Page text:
To be applied... New apps, new laws
04.06.2020Back to blog list
Monitoring or stalking?
There are countries where an application for tracking people with COVID-19 has been launched, and the list of such countries keeps growing. Do governments learn something new about their citizens? Probably not, as they could know their location and communication details before. But now it became even easier for them.
Government always collects information (Taxpayer Identification Number, registration, insurance number, etc.). Private companies own much more detailed information, and government often tries to access it imposing various rules.
For example, Apple and Google integrate their technologies Contact Tracing API to track contacts of those who caught the illness and there is no doubt that this information will be turning more and more interesting for some. The technology modifies iOS and Android. Considering that the majority of devices are based on these systems, tracking will cover the whole world.
The benefit is obvious – epidemiologists will receive an instrument for epidemic location. But risks are apparent. Besides epidemiologists, who else could make use of the data collected by the system? Are there any vulnerabilities in the technology through which it can be hacked? Would the companies keep the backdoor open for some of those willing to access the information?
There are many scenarios of how the misuse of such data can harm people. Although tech giants deny spying purpose and functions in the protocol, the code is not an open-source one which renders specialists full of skepticism.
The principle that companies apply was generated about 10 years ago, but these technologies couldn’t be implemented when the time was serene. But today many initiatives are given the green light. “Never let a good crisis go to waste,” said Churchill.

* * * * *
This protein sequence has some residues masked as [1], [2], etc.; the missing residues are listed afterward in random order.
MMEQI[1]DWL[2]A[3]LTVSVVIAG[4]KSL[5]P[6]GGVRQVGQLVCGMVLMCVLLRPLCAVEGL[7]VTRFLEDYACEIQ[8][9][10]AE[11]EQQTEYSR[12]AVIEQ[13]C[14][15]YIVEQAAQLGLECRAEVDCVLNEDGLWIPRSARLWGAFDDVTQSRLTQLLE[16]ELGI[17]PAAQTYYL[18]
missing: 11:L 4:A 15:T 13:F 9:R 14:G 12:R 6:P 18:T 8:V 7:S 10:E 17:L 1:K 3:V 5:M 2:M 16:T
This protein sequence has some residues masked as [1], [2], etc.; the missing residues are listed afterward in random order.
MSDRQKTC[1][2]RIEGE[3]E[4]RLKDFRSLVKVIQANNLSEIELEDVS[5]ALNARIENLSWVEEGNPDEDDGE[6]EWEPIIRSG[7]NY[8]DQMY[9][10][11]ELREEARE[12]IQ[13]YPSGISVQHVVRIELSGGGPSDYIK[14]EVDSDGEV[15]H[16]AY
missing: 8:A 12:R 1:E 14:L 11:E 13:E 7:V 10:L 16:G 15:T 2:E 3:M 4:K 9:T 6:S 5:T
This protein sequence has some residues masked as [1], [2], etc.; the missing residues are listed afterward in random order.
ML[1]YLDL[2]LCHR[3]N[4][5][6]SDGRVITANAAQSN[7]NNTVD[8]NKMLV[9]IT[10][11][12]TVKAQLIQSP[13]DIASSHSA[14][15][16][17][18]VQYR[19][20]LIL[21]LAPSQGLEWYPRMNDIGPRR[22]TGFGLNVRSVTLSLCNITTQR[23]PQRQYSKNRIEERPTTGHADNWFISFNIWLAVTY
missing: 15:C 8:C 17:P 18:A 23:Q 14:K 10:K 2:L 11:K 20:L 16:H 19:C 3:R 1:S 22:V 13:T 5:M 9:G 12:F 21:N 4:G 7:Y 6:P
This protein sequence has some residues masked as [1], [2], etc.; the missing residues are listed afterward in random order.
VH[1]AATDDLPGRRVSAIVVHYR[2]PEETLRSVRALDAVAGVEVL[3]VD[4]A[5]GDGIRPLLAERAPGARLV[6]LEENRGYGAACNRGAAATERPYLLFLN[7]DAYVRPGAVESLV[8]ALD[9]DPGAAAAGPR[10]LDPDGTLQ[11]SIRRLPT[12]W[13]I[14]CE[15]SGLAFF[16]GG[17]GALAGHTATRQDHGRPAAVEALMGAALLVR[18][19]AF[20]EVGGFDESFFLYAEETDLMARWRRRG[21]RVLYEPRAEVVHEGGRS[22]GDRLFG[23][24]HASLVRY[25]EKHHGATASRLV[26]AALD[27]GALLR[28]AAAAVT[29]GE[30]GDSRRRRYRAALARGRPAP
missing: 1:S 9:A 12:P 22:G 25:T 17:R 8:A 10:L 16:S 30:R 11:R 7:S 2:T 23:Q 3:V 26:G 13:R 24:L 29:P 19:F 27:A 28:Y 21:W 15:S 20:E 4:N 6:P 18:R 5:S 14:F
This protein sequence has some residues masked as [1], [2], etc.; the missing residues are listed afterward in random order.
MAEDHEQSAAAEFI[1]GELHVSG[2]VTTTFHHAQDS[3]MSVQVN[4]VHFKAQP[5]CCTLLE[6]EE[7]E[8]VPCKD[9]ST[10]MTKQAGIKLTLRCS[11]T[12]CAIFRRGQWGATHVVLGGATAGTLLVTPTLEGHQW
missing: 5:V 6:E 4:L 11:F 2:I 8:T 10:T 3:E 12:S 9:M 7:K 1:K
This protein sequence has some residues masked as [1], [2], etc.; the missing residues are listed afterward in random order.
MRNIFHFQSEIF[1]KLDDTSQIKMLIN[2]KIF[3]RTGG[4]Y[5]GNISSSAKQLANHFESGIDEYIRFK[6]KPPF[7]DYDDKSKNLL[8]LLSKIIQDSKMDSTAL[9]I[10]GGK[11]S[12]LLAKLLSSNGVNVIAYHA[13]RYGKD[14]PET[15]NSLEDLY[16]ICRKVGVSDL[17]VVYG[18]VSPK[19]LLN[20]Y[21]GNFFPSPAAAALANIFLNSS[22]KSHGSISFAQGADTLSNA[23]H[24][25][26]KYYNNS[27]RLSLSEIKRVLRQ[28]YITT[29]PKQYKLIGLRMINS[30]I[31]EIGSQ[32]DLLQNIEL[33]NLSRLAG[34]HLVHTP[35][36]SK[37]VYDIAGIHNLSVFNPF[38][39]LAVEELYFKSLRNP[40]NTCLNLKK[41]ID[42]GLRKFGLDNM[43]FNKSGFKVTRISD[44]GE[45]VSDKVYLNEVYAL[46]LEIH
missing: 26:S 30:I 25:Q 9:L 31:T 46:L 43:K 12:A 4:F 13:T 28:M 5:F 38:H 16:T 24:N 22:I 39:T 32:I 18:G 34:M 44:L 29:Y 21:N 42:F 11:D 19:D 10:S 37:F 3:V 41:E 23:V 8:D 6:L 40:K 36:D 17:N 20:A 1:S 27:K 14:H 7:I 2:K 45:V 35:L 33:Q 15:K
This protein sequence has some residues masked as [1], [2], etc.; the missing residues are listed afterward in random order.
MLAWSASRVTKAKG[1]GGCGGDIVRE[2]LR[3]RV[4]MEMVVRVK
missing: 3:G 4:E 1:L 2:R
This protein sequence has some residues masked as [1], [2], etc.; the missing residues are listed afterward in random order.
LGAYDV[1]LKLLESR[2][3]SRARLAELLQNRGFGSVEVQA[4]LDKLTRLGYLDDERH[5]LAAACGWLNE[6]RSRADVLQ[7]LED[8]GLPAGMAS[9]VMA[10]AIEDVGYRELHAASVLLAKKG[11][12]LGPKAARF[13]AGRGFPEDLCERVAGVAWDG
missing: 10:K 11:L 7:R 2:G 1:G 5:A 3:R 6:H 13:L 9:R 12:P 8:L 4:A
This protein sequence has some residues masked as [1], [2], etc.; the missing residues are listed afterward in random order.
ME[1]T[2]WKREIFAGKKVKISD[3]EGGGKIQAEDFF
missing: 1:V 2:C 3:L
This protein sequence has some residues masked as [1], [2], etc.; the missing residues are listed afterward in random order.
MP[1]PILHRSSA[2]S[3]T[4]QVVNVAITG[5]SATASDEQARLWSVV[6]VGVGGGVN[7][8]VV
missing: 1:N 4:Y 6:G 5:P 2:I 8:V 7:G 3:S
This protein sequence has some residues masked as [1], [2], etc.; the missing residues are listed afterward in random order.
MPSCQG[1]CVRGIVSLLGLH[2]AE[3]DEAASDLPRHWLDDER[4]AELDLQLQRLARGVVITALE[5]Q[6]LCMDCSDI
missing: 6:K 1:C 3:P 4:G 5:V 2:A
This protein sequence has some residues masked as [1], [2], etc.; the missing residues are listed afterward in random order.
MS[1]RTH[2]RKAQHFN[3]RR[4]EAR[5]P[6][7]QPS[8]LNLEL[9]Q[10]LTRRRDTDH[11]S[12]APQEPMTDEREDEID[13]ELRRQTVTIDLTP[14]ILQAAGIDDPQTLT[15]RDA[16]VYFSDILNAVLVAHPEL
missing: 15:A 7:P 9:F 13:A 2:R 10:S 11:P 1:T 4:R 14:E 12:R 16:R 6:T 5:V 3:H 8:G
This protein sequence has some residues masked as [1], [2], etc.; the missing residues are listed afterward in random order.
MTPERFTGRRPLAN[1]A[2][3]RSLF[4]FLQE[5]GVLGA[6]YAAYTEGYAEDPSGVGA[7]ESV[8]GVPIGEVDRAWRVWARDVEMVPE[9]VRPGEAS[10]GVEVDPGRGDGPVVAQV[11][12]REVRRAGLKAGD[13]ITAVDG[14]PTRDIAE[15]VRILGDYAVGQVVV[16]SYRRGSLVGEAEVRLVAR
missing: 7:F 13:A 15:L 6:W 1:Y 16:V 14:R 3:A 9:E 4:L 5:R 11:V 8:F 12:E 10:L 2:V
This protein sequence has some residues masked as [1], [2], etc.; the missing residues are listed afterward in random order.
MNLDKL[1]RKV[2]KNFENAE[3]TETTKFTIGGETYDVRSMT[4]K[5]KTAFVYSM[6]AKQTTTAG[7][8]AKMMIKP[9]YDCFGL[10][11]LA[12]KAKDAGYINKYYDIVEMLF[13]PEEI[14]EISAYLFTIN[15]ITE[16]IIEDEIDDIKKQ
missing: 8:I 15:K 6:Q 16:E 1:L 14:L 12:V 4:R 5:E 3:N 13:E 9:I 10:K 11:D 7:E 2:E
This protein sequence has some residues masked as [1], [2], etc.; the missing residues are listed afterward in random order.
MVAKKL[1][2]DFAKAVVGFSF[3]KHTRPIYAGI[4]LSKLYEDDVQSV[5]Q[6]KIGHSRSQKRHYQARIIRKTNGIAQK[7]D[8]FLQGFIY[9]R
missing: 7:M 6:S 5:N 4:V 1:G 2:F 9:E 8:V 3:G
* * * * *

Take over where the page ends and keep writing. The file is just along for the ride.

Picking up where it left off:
New privacy limits
All the government practices can be roughly reduced to two approaches. The first one is when countries try to hamper the development of technologies which threaten people’s privacy. The second one is quite the opposite – when a state is against the technologies which increase privacy protection. Usually countries discuss the practicability of each approach, so the implementation of both is negotiable in any state.
There are reasons for these approaches. “A good citizen has nothing to hide,” says any country. USA have been developing the EARN IT Act which might forbid end-to-end encryption within the borders.
Society reacts in different ways. Some states put CCTV everywhere and everyone is completely fine with it. According to Pew Research Center, U.S. citizens are almost equally divided – one part, 52%, supported the idea of tracking people who caught the virus, and another part, 48%, appeared to be against such a monitoring.
Will the control be loosened after the pandemic? Or will we face a global digital surveillance covering each and every one? It will depend on the already established culture and patterns of various countries. But the measures can’t and won’t be lifted or forgotten because people’s tolerance tends to grow back to the level required for maintaining an habitual life.
Dedigitisation, which became central for some futurologists, will not spread across all spheres and industries. Countries don’t want to lose the opportunity to enforce through technology.
The quarantine will be cancelled one day, and the world will have to think where to put the limits of individual privacy. Nearly every constitution mentions the sanctity of a private life. Although, at the time these laws were written, the technologies didn’t impress so much. Moreover, many consider digitisation as something which is not clear enough making the threat ensuing from it blurred as well, thus people are not very demanding when it comes to protecting their opinion. That is why new rules and standards should be created. We need to step out of the quarantine knowing exactly the limits of our personal freedom.